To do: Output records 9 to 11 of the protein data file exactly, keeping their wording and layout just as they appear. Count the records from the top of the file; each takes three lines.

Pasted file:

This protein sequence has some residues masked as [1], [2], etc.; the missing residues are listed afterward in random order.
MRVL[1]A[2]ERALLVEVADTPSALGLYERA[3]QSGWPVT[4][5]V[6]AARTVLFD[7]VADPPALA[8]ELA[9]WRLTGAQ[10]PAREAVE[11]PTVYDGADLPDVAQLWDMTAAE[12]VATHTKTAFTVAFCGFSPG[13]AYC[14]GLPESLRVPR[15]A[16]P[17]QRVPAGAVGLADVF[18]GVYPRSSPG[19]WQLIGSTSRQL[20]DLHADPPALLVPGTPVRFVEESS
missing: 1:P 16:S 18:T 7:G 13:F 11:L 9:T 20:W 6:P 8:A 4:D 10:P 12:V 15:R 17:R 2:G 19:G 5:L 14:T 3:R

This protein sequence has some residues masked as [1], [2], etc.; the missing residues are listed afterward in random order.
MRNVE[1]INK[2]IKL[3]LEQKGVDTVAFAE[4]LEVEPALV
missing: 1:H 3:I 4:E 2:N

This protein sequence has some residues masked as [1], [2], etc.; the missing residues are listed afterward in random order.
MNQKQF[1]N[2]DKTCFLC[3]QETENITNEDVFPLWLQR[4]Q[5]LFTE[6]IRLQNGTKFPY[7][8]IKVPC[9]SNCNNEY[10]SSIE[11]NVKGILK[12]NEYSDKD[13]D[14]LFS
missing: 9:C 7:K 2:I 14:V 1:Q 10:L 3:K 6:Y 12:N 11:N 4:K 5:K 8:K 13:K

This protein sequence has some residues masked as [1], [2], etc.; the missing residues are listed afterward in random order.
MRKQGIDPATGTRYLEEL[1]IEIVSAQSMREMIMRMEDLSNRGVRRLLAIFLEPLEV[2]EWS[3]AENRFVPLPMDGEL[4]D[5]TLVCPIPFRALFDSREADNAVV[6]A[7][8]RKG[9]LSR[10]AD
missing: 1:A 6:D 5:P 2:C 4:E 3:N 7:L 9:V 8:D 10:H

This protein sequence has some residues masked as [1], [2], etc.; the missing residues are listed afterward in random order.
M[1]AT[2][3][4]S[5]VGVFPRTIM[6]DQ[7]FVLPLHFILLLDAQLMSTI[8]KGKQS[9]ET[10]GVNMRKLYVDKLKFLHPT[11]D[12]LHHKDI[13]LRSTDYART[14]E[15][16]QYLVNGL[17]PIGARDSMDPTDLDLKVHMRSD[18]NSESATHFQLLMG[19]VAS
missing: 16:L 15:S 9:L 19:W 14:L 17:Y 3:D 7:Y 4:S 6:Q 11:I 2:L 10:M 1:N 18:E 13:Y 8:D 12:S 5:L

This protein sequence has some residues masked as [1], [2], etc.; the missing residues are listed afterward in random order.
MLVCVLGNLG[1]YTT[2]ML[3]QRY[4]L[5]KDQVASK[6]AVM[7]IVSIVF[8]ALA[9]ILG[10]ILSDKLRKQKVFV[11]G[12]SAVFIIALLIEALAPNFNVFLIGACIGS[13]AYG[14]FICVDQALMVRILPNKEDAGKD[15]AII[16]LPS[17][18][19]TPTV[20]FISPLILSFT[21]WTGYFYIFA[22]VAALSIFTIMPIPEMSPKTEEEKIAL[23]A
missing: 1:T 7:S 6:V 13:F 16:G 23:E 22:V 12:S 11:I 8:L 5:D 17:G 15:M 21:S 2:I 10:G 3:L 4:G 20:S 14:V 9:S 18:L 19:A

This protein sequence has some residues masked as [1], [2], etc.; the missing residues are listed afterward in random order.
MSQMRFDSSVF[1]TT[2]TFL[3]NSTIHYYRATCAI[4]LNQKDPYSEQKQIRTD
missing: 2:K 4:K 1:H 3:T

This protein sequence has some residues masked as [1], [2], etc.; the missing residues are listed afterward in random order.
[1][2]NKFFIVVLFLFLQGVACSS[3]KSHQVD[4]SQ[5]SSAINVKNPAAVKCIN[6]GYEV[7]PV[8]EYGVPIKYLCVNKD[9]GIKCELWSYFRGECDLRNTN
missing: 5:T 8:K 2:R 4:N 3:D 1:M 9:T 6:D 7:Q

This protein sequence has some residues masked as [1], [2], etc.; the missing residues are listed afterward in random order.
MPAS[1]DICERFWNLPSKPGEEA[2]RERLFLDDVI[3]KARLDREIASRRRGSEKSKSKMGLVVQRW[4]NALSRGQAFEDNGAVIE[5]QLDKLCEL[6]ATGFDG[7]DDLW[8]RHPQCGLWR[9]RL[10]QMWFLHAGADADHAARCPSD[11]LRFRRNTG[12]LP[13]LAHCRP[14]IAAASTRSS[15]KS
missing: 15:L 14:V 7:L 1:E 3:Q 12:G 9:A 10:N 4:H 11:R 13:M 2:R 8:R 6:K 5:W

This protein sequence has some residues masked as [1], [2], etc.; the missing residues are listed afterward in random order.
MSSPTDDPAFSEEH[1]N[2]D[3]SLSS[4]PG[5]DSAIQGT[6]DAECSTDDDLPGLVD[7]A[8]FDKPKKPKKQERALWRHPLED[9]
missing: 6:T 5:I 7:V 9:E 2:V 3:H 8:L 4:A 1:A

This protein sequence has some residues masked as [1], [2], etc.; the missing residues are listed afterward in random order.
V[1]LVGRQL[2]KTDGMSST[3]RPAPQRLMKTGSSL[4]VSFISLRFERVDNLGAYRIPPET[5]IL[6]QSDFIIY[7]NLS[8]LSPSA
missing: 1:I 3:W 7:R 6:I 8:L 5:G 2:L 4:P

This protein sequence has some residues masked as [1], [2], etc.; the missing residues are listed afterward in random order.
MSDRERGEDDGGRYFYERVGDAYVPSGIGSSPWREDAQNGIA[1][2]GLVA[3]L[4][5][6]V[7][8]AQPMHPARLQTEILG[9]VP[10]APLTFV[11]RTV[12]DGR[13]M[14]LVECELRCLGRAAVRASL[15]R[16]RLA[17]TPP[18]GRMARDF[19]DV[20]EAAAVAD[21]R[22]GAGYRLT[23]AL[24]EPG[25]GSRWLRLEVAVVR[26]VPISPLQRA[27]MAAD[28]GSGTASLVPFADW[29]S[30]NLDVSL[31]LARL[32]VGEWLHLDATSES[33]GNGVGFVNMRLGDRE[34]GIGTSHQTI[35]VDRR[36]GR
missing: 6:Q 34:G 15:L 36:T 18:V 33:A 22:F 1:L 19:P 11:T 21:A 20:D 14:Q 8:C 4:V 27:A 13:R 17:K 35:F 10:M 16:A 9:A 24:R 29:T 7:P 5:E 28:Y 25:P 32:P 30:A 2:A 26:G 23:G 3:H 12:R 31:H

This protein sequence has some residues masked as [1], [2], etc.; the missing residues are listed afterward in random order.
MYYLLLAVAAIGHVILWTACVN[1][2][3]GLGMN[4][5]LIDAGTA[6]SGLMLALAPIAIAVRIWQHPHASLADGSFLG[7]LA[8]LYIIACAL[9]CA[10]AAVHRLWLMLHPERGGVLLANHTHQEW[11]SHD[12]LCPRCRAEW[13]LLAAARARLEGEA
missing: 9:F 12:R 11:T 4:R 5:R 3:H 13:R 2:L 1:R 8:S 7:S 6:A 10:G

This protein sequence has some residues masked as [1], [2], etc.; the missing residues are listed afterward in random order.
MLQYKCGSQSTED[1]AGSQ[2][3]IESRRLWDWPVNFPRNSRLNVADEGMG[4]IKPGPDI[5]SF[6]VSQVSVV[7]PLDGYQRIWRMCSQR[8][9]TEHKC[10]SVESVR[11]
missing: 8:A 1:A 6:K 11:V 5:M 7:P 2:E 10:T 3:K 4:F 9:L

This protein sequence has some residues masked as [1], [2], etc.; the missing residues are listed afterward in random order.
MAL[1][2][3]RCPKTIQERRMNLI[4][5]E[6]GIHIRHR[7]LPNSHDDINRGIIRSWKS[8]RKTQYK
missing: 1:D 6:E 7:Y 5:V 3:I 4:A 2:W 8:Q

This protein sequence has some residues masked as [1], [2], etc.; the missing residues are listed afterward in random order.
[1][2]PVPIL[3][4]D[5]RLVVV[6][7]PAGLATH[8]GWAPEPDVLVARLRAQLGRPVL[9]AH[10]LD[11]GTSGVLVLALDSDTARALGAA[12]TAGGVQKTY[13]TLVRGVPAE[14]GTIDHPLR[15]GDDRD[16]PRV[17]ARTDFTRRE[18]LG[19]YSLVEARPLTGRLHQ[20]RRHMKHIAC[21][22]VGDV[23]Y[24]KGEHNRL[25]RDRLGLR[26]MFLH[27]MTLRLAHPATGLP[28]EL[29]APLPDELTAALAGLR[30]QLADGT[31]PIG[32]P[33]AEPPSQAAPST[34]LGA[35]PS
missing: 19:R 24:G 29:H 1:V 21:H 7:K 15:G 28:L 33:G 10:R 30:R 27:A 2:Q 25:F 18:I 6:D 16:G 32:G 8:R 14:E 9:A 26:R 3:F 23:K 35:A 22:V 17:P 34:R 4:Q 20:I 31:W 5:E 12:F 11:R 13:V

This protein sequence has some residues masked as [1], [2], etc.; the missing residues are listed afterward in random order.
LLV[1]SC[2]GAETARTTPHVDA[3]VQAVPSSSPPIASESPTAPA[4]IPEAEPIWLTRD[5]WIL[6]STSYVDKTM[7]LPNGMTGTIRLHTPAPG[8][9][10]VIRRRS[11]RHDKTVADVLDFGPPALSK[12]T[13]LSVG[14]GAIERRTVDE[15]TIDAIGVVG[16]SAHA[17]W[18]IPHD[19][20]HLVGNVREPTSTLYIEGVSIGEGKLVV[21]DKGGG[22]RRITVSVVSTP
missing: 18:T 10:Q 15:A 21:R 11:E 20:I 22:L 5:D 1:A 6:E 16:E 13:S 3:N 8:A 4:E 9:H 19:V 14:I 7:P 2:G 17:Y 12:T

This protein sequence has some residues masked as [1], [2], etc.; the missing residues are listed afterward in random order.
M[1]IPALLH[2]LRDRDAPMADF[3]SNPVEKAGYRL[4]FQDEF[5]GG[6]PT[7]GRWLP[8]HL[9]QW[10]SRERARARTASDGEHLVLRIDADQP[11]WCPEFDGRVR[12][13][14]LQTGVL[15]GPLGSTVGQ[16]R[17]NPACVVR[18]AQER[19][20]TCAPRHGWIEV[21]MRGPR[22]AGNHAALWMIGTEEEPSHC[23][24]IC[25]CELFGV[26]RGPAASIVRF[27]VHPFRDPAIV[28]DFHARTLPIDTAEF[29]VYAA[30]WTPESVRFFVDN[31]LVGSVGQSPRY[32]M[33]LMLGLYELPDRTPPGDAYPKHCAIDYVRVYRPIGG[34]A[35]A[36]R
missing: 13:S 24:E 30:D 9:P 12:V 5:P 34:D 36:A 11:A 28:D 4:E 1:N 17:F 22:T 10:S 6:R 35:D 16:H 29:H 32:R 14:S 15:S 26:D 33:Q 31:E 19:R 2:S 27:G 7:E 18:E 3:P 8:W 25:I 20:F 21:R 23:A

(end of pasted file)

This protein sequence has some residues masked as [1], [2], etc.; the missing residues are listed afterward in random order.
MPAS[1]DICERFWNLPSKPGEEA[2]RERLFLDDVI[3]KARLDREIASRRRGSEKSKSKMGLVVQRW[4]NALSRGQAFEDNGAVIE[5]QLDKLCEL[6]ATGFDG[7]DDLW[8]RHPQCGLWR[9]RL[10]QMWFLHAGADADHAARCPSD[11]LRFRRNTG[12]LP[13]LAHCRP[14]IAAASTRSS[15]KS
missing: 15:L 14:V 7:L 1:E 3:Q 12:G 9:A 10:N 4:H 11:R 13:M 2:R 8:R 6:K 5:W

This protein sequence has some residues masked as [1], [2], etc.; the missing residues are listed afterward in random order.
MSSPTDDPAFSEEH[1]N[2]D[3]SLSS[4]PG[5]DSAIQGT[6]DAECSTDDDLPGLVD[7]A[8]FDKPKKPKKQERALWRHPLED[9]
missing: 6:T 5:I 7:V 9:E 2:V 3:H 8:L 4:A 1:A

This protein sequence has some residues masked as [1], [2], etc.; the missing residues are listed afterward in random order.
V[1]LVGRQL[2]KTDGMSST[3]RPAPQRLMKTGSSL[4]VSFISLRFERVDNLGAYRIPPET[5]IL[6]QSDFIIY[7]NLS[8]LSPSA
missing: 1:I 3:W 7:R 6:I 8:L 5:G 2:L 4:P